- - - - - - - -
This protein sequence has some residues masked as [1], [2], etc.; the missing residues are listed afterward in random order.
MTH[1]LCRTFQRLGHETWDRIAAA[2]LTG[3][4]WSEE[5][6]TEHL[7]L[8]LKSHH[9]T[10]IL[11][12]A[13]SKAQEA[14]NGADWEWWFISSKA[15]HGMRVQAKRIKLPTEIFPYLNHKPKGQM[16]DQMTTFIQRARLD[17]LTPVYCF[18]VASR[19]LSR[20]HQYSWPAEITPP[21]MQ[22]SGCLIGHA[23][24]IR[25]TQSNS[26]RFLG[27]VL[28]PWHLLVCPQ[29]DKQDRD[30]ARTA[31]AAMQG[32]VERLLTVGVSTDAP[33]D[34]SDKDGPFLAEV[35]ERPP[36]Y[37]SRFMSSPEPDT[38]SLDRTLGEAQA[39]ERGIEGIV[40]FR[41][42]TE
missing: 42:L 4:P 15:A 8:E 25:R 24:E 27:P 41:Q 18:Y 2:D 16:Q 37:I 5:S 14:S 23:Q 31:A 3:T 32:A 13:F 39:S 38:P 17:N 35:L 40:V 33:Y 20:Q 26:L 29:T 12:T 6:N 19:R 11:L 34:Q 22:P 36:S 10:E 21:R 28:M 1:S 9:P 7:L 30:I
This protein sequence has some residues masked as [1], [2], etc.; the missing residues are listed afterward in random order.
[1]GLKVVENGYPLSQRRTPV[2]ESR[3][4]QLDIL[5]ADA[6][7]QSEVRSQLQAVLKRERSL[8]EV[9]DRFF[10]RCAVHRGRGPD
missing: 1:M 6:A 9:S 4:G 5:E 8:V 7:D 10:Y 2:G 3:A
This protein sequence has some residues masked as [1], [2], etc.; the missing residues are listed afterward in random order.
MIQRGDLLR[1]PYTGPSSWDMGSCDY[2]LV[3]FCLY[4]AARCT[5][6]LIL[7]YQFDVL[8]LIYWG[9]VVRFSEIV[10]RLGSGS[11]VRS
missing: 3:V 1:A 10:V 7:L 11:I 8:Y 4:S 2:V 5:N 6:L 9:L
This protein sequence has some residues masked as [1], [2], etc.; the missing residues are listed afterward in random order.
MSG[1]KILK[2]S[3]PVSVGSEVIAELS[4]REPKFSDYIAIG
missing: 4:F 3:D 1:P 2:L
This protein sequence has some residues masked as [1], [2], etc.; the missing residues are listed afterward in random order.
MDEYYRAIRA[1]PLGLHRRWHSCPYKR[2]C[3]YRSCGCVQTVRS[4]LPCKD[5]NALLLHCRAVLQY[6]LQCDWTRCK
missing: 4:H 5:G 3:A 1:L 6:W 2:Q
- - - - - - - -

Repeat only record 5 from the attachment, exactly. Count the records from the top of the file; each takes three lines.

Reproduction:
This protein sequence has some residues masked as [1], [2], etc.; the missing residues are listed afterward in random order.
MDEYYRAIRA[1]PLGLHRRWHSCPYKR[2]C[3]YRSCGCVQTVRS[4]LPCKD[5]NALLLHCRAVLQY[6]LQCDWTRCK
missing: 4:H 5:G 3:A 1:L 6:W 2:Q